In Praise of Pirates
National Public Radio -- We shouldn't let our condemnation of modern pirates spill over, unchecked, onto their more colorful, and socially contributory, early 18th-century forefathers. These Caribbean pirates, men like Blackbeard, "Black Bart" Roberts, and "Calico" Jack Rackam, were also watery thieves. But unlike their Somali successors, they didn't only take something out of the world. They gave the world something of value, too.
Historical pirates were harbingers of some of contemporary civilization's most cherished values, such as liberty, democracy and social safety. At a time when the legitimate world's favored system of government was unconstrained monarchy, Caribbean pirates were practicing constitutional democracy. Before setting sail each would-be pirate crew drew up and agreed to a set of written rules that governed them. These rules regulated gambling, smoking, drinking, the adjudication of conflicts and, in some cases, even prohibited harassing members of the fairer sex.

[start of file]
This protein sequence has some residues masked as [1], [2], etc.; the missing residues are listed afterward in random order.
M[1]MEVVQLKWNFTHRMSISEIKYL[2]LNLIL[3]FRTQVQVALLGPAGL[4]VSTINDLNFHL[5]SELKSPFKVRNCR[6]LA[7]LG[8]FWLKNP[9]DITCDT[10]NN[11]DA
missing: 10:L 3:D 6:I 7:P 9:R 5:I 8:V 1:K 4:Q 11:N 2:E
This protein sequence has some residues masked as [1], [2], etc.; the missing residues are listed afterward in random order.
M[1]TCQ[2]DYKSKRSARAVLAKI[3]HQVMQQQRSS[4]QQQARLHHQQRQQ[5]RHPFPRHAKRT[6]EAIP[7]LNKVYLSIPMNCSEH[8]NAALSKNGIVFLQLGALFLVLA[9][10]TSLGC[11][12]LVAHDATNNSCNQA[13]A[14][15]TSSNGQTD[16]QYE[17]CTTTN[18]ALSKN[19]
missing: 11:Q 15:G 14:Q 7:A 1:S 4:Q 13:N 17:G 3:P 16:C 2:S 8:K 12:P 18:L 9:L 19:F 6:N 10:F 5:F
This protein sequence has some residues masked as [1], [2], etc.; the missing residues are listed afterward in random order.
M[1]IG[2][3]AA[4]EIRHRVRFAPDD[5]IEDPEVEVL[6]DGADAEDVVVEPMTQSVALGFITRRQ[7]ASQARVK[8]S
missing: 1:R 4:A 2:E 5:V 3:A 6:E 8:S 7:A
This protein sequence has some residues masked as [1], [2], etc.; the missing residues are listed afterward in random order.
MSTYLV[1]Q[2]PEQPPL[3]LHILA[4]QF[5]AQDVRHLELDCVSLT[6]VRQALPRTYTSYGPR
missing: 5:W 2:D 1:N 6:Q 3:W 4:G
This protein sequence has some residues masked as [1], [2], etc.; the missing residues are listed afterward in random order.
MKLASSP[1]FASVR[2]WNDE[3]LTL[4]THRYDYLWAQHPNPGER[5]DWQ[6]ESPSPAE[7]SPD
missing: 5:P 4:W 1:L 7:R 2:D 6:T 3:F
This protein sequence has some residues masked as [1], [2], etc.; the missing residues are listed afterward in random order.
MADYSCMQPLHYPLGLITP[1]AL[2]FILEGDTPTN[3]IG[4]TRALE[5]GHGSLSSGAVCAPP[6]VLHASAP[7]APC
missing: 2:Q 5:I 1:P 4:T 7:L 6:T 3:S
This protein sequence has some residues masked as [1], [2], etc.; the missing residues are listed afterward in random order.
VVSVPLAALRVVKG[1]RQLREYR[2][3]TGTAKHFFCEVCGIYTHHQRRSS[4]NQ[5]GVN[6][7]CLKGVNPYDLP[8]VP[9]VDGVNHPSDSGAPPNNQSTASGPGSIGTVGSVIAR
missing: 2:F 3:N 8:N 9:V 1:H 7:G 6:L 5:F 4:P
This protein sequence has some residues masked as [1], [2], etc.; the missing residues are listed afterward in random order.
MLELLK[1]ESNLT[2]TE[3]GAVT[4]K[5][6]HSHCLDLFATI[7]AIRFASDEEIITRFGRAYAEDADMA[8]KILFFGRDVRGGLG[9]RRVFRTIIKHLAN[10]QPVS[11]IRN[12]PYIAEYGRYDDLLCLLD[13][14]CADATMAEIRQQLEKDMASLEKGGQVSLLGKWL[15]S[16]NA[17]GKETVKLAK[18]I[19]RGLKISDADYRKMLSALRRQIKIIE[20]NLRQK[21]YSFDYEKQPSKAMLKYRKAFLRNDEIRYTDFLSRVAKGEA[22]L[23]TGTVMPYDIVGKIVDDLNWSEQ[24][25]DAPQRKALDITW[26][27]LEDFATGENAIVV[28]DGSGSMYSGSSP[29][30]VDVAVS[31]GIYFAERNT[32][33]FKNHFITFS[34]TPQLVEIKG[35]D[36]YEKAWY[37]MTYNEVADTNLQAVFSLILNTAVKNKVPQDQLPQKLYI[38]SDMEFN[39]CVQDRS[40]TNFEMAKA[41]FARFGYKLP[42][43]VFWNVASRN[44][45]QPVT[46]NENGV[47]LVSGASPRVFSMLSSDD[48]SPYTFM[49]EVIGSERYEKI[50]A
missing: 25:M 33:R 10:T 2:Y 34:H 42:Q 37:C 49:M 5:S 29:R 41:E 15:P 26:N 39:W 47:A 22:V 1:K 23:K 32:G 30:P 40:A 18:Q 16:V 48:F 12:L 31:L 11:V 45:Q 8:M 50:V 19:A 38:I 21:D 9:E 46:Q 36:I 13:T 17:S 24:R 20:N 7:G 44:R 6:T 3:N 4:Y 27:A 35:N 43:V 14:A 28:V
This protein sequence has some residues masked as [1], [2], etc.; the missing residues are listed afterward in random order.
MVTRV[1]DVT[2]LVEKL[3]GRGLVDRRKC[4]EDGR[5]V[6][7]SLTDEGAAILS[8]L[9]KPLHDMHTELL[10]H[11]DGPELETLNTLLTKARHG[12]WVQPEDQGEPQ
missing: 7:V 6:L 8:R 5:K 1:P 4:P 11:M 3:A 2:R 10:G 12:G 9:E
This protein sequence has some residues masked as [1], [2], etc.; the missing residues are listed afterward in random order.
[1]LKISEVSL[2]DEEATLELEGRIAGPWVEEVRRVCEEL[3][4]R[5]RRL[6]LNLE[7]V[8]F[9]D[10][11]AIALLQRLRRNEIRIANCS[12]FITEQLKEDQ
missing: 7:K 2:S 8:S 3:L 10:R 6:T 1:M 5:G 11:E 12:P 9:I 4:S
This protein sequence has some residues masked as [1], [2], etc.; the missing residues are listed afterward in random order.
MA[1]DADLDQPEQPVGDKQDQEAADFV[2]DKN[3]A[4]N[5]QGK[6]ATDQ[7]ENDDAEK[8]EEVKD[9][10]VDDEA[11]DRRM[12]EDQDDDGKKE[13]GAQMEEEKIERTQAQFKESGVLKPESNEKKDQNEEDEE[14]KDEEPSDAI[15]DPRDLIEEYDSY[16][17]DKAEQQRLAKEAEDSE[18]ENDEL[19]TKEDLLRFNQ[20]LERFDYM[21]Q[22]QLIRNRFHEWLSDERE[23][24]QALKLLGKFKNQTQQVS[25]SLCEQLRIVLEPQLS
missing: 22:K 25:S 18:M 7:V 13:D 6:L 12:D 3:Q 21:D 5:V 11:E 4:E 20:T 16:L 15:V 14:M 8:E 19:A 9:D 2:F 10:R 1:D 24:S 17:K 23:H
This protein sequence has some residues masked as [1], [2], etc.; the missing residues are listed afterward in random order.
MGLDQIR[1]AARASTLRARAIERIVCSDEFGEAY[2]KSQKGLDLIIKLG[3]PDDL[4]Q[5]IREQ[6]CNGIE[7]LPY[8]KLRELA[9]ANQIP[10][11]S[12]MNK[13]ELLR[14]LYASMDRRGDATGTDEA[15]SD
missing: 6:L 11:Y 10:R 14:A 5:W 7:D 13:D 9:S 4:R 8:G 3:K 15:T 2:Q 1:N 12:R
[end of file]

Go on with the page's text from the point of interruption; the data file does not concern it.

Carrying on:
Pirate constitutions established democratic governance for their roguish commonwealths. Crewmembers elected their captains by popular vote and democratically removed captains who dared to misuse their power. Because of this surprising system, far from tyrannical, the average 18th-century pirate captain was a dutiful, elected executor of his constituents' will.
Pirates understood what James Madison pointed out in the Federalist Papers: that the most important check on leaders' use of power is society's ability to select them. Pirates recognized this, and implemented it, more than half a century before Madison put pen to paper.
~Peter Leeson, economics professor at George Mason Univ. and author of "The Invisible Hook: The Hidden Economics of Pirates"